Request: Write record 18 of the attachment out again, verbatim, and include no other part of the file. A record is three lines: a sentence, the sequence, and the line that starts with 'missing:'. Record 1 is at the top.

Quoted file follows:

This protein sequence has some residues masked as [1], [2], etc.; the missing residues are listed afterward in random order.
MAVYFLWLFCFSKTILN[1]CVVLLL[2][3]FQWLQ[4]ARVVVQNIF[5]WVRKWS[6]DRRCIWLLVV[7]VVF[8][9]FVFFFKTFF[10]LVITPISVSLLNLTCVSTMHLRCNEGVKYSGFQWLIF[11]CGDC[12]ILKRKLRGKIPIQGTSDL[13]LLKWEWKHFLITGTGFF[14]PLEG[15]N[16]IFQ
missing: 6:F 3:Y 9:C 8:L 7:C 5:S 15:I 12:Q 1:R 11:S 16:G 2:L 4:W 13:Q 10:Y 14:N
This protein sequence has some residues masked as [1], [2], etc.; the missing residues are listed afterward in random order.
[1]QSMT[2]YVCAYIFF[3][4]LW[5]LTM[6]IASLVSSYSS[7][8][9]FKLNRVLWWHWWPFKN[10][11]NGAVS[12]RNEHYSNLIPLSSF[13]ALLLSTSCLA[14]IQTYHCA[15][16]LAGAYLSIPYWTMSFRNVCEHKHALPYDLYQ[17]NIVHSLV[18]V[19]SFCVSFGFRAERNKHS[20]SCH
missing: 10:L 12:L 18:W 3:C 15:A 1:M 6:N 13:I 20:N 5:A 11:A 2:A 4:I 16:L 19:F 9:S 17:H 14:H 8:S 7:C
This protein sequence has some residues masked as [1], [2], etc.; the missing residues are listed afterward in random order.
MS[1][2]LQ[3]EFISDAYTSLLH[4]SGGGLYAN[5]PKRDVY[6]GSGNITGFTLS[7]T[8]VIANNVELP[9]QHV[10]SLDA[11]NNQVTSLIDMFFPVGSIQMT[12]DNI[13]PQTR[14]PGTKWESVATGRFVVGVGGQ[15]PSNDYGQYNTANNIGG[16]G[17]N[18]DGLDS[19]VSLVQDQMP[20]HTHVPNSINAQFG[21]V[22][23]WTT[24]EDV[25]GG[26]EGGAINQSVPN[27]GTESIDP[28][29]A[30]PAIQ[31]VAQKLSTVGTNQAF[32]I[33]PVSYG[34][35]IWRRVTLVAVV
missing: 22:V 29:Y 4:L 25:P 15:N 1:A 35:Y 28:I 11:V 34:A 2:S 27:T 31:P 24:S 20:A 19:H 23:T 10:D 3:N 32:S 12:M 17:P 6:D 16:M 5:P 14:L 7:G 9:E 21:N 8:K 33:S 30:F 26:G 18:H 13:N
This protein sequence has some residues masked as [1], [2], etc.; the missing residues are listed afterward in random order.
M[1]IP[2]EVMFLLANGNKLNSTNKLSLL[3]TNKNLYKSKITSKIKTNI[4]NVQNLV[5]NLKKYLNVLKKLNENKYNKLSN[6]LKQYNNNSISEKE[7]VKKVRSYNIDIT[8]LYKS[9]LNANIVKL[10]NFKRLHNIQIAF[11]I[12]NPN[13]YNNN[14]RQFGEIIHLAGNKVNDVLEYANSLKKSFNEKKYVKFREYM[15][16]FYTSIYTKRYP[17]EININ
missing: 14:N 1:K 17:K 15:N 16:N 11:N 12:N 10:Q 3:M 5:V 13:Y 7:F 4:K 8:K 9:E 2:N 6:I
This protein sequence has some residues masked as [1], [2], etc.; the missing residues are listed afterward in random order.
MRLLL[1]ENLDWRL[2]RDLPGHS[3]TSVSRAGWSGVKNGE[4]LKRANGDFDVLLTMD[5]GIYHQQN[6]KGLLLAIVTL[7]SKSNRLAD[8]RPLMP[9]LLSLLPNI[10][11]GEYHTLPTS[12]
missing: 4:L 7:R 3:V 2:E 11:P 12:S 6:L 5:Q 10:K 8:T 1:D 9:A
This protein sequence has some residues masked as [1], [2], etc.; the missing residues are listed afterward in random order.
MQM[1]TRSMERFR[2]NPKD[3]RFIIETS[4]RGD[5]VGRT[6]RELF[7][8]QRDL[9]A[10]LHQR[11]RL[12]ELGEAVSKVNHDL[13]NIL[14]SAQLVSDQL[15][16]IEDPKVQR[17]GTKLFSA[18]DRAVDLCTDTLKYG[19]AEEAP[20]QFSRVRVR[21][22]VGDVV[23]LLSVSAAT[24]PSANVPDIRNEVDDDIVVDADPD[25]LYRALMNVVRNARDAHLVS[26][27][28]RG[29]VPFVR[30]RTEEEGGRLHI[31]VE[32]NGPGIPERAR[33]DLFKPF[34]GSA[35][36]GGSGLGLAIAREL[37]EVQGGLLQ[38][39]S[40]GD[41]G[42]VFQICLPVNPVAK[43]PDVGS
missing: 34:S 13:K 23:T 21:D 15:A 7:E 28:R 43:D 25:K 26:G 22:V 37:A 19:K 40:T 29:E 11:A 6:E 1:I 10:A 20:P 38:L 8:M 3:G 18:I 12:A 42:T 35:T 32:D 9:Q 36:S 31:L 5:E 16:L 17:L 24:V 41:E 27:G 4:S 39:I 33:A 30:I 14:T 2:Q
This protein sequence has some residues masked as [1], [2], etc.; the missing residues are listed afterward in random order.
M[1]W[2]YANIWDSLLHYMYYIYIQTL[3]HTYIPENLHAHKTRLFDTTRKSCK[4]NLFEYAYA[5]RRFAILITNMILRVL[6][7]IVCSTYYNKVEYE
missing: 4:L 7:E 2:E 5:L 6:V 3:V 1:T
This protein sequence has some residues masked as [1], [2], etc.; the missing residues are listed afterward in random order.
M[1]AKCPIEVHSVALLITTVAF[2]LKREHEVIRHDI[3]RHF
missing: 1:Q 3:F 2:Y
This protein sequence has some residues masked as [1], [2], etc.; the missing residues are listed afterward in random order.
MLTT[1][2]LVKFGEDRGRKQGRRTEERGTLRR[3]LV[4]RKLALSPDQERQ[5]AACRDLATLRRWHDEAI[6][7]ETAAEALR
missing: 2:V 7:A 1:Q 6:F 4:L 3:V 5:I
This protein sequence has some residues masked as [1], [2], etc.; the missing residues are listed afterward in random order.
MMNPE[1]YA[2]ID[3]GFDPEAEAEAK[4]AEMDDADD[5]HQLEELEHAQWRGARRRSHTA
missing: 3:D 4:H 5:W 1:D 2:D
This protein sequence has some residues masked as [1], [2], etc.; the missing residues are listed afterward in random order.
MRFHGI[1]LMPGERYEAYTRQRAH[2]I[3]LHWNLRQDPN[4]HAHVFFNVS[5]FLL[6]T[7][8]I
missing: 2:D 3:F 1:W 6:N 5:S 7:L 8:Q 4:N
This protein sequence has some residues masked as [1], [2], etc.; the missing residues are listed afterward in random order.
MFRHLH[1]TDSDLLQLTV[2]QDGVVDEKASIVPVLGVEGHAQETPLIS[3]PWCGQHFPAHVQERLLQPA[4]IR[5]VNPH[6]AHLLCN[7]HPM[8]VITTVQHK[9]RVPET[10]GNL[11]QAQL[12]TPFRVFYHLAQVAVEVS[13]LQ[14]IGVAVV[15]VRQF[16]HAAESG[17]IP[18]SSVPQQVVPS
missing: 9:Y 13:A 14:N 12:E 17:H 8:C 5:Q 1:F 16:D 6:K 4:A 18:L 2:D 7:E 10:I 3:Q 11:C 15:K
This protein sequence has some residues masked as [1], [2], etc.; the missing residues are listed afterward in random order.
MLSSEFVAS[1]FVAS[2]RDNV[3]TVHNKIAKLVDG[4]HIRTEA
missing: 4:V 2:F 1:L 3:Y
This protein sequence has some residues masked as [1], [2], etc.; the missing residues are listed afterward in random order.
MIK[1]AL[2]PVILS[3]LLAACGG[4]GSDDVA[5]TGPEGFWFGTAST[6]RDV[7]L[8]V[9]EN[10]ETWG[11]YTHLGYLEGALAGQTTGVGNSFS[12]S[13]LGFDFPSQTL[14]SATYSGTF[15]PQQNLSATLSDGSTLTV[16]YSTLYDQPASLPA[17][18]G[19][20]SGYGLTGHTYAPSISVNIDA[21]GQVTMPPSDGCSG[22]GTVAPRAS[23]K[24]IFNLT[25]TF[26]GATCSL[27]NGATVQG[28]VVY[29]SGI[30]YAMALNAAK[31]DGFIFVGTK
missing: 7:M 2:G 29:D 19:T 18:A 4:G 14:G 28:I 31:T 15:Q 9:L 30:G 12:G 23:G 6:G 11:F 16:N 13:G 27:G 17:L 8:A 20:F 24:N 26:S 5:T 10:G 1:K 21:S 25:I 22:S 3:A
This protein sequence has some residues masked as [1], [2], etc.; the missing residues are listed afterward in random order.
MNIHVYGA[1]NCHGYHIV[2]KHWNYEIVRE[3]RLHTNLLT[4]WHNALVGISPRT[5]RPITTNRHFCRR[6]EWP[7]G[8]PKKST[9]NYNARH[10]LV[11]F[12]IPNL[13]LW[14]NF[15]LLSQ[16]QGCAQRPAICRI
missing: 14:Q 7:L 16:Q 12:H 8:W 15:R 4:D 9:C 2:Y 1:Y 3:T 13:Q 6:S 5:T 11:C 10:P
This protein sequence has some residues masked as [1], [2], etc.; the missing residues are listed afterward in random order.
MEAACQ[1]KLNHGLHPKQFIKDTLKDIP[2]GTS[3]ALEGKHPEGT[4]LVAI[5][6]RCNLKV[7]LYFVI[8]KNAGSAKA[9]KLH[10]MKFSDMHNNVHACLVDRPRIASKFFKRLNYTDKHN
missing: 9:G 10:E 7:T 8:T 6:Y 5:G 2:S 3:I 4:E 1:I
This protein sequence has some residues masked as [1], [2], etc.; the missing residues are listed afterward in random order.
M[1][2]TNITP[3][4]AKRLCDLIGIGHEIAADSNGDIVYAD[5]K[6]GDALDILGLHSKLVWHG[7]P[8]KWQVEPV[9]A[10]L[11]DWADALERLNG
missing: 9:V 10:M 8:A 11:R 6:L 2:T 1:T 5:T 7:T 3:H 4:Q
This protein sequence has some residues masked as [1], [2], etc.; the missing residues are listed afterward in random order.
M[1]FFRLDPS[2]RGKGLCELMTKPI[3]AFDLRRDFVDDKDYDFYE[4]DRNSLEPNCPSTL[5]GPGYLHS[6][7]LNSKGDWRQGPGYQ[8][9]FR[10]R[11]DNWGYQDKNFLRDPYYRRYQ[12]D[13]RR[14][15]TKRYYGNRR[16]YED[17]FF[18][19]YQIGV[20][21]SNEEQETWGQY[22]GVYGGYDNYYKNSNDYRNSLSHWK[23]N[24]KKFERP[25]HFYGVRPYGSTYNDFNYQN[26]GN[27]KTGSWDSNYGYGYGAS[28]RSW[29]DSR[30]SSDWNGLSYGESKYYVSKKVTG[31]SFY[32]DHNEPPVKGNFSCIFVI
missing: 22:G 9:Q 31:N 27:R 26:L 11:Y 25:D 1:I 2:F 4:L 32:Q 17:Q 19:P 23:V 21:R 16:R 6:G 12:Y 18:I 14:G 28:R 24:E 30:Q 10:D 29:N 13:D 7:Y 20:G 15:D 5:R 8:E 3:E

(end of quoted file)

This protein sequence has some residues masked as [1], [2], etc.; the missing residues are listed afterward in random order.
M[1]FFRLDPS[2]RGKGLCELMTKPI[3]AFDLRRDFVDDKDYDFYE[4]DRNSLEPNCPSTL[5]GPGYLHS[6][7]LNSKGDWRQGPGYQ[8][9]FR[10]R[11]DNWGYQDKNFLRDPYYRRYQ[12]D[13]RR[14][15]TKRYYGNRR[16]YED[17]FF[18][19]YQIGV[20][21]SNEEQETWGQY[22]GVYGGYDNYYKNSNDYRNSLSHWK[23]N[24]KKFERP[25]HFYGVRPYGSTYNDFNYQN[26]GN[27]KTGSWDSNYGYGYGAS[28]RSW[29]DSR[30]SSDWNGLSYGESKYYVSKKVTG[31]SFY[32]DHNEPPVKGNFSCIFVI
missing: 22:G 9:Q 31:N 27:R 26:L 11:Y 25:D 1:I 2:F 4:L 32:Q 17:Q 19:P 23:V 21:R 16:R 6:G 12:Y 18:I 14:G 28:R 24:E 30:Q 10:D 29:N 13:D 7:Y 20:G 15:D 5:R 8:E 3:E